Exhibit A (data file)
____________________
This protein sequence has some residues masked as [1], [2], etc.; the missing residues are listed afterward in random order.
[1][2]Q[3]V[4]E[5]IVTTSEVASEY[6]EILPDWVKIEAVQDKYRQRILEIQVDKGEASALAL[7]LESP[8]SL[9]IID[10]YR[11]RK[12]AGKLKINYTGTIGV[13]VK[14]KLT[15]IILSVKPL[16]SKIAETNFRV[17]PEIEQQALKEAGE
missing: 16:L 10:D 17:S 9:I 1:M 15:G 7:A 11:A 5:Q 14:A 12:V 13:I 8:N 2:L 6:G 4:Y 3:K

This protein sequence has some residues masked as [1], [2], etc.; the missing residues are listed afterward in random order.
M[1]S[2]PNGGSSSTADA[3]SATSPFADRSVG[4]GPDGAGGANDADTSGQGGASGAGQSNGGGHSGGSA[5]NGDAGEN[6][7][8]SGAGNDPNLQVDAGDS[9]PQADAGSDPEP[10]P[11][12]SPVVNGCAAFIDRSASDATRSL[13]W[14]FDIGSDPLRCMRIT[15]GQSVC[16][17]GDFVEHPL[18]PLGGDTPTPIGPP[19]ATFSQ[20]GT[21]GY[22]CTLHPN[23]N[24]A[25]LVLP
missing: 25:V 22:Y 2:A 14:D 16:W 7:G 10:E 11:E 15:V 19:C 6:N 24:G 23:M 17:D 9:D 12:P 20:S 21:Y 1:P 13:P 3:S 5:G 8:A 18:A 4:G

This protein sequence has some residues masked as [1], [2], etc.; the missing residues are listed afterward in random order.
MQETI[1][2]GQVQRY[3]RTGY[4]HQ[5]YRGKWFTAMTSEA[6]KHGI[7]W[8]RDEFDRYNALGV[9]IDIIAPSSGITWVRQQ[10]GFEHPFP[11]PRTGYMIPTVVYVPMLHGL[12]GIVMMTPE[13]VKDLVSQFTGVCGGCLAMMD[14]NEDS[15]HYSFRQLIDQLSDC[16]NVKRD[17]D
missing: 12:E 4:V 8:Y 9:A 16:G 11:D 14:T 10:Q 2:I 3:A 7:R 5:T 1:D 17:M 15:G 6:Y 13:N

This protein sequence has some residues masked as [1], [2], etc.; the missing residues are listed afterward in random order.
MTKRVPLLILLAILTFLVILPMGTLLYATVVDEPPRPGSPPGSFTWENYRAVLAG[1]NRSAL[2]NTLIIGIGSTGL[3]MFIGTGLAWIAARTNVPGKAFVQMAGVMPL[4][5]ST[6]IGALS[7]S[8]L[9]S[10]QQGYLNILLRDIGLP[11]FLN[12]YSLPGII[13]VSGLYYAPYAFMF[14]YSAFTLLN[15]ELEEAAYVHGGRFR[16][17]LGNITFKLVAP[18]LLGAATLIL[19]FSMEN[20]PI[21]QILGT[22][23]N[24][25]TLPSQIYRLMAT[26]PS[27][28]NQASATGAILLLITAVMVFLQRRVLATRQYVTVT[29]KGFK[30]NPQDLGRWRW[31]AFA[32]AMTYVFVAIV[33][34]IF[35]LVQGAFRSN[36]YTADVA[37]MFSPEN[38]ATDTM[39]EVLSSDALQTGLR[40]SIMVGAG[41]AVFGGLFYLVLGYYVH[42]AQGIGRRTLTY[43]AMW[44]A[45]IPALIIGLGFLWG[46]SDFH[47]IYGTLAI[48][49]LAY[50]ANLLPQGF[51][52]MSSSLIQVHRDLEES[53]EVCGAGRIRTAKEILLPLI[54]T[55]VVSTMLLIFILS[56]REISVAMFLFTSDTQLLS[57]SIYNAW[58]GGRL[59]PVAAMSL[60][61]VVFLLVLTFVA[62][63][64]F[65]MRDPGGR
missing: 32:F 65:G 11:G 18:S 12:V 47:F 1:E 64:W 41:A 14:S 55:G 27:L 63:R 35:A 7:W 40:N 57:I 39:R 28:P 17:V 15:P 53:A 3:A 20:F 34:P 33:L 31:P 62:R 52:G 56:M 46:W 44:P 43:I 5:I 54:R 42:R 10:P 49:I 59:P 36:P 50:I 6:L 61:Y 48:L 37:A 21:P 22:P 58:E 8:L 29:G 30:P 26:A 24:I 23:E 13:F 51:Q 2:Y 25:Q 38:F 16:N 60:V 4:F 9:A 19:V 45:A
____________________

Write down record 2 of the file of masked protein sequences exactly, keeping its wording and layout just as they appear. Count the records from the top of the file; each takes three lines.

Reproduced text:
This protein sequence has some residues masked as [1], [2], etc.; the missing residues are listed afterward in random order.
M[1]S[2]PNGGSSSTADA[3]SATSPFADRSVG[4]GPDGAGGANDADTSGQGGASGAGQSNGGGHSGGSA[5]NGDAGEN[6][7][8]SGAGNDPNLQVDAGDS[9]PQADAGSDPEP[10]P[11][12]SPVVNGCAAFIDRSASDATRSL[13]W[14]FDIGSDPLRCMRIT[15]GQSVC[16][17]GDFVEHPL[18]PLGGDTPTPIGPP[19]ATFSQ[20]GT[21]GY[22]CTLHPN[23]N[24]A[25]LVLP
missing: 25:V 22:Y 2:A 14:D 16:W 7:G 10:E 11:E 15:V 19:C 6:N 24:G 23:M 17:D 9:D 12:P 20:S 21:Y 1:P 13:P 3:S 5:G 8:A 18:A 4:G